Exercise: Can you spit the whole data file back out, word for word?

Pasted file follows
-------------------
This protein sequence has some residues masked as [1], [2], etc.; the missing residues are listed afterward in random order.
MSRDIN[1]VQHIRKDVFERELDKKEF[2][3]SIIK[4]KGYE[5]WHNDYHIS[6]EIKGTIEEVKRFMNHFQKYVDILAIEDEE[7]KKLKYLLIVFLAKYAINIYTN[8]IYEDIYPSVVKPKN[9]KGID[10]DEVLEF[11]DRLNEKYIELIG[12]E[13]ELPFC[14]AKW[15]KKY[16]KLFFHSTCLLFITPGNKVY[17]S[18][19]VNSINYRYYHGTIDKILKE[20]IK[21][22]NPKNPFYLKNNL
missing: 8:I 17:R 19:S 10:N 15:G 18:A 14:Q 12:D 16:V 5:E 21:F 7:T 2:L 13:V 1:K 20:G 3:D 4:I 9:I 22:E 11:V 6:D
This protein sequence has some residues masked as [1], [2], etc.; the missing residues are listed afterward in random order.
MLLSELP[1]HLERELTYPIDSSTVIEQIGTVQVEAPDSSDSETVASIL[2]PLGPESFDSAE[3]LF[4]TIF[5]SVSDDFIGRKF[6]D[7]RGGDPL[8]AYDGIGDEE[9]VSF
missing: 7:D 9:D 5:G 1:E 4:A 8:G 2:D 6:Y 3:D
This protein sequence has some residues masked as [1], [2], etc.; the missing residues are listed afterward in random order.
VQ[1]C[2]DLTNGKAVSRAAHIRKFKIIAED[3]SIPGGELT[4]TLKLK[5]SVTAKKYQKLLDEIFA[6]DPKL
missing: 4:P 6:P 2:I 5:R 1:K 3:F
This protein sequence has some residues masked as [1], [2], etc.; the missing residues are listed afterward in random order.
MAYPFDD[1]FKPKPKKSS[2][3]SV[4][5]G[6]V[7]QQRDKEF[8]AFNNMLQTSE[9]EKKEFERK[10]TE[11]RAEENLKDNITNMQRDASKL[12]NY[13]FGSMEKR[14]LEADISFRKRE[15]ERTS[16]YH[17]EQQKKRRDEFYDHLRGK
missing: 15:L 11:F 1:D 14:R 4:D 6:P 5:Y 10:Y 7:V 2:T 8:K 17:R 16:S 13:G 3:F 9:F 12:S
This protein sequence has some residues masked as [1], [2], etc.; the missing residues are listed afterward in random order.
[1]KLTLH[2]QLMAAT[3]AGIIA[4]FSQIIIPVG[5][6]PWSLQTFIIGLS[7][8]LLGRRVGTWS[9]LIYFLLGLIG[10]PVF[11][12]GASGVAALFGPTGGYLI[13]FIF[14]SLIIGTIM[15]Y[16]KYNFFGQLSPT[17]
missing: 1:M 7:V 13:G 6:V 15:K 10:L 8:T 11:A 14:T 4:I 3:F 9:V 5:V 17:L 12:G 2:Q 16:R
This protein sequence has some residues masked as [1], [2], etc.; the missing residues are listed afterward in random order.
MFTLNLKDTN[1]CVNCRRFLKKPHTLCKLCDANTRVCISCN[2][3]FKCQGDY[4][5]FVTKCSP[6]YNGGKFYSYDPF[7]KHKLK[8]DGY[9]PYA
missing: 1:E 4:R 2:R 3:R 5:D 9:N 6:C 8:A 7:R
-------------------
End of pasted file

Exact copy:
This protein sequence has some residues masked as [1], [2], etc.; the missing residues are listed afterward in random order.
MSRDIN[1]VQHIRKDVFERELDKKEF[2][3]SIIK[4]KGYE[5]WHNDYHIS[6]EIKGTIEEVKRFMNHFQKYVDILAIEDEE[7]KKLKYLLIVFLAKYAINIYTN[8]IYEDIYPSVVKPKN[9]KGID[10]DEVLEF[11]DRLNEKYIELIG[12]E[13]ELPFC[14]AKW[15]KKY[16]KLFFHSTCLLFITPGNKVY[17]S[18][19]VNSINYRYYHGTIDKILKE[20]IK[21][22]NPKNPFYLKNNL
missing: 8:I 17:R 19:S 10:N 15:G 18:A 14:Q 12:D 16:V 5:E 21:F 7:T 2:L 13:V 1:K 20:G 3:D 4:I 9:I 22:E 11:V 6:D
This protein sequence has some residues masked as [1], [2], etc.; the missing residues are listed afterward in random order.
MLLSELP[1]HLERELTYPIDSSTVIEQIGTVQVEAPDSSDSETVASIL[2]PLGPESFDSAE[3]LF[4]TIF[5]SVSDDFIGRKF[6]D[7]RGGDPL[8]AYDGIGDEE[9]VSF
missing: 7:D 9:D 5:G 1:E 4:A 8:G 2:D 6:Y 3:D
This protein sequence has some residues masked as [1], [2], etc.; the missing residues are listed afterward in random order.
VQ[1]C[2]DLTNGKAVSRAAHIRKFKIIAED[3]SIPGGELT[4]TLKLK[5]SVTAKKYQKLLDEIFA[6]DPKL
missing: 4:P 6:P 2:I 5:R 1:K 3:F
This protein sequence has some residues masked as [1], [2], etc.; the missing residues are listed afterward in random order.
MAYPFDD[1]FKPKPKKSS[2][3]SV[4][5]G[6]V[7]QQRDKEF[8]AFNNMLQTSE[9]EKKEFERK[10]TE[11]RAEENLKDNITNMQRDASKL[12]NY[13]FGSMEKR[14]LEADISFRKRE[15]ERTS[16]YH[17]EQQKKRRDEFYDHLRGK
missing: 15:L 11:F 1:D 14:R 4:D 6:P 5:Y 10:Y 7:V 2:T 8:K 17:R 16:S 13:G 3:F 9:F 12:S
This protein sequence has some residues masked as [1], [2], etc.; the missing residues are listed afterward in random order.
[1]KLTLH[2]QLMAAT[3]AGIIA[4]FSQIIIPVG[5][6]PWSLQTFIIGLS[7][8]LLGRRVGTWS[9]LIYFLLGLIG[10]PVF[11][12]GASGVAALFGPTGGYLI[13]FIF[14]SLIIGTIM[15]Y[16]KYNFFGQLSPT[17]
missing: 1:M 7:V 13:G 6:V 15:K 10:L 8:T 11:A 14:T 4:I 3:F 9:V 5:V 17:L 12:G 2:Q 16:R
This protein sequence has some residues masked as [1], [2], etc.; the missing residues are listed afterward in random order.
MFTLNLKDTN[1]CVNCRRFLKKPHTLCKLCDANTRVCISCN[2][3]FKCQGDY[4][5]FVTKCSP[6]YNGGKFYSYDPF[7]KHKLK[8]DGY[9]PYA
missing: 1:E 4:R 2:R 3:R 5:D 9:N 6:C 8:A 7:R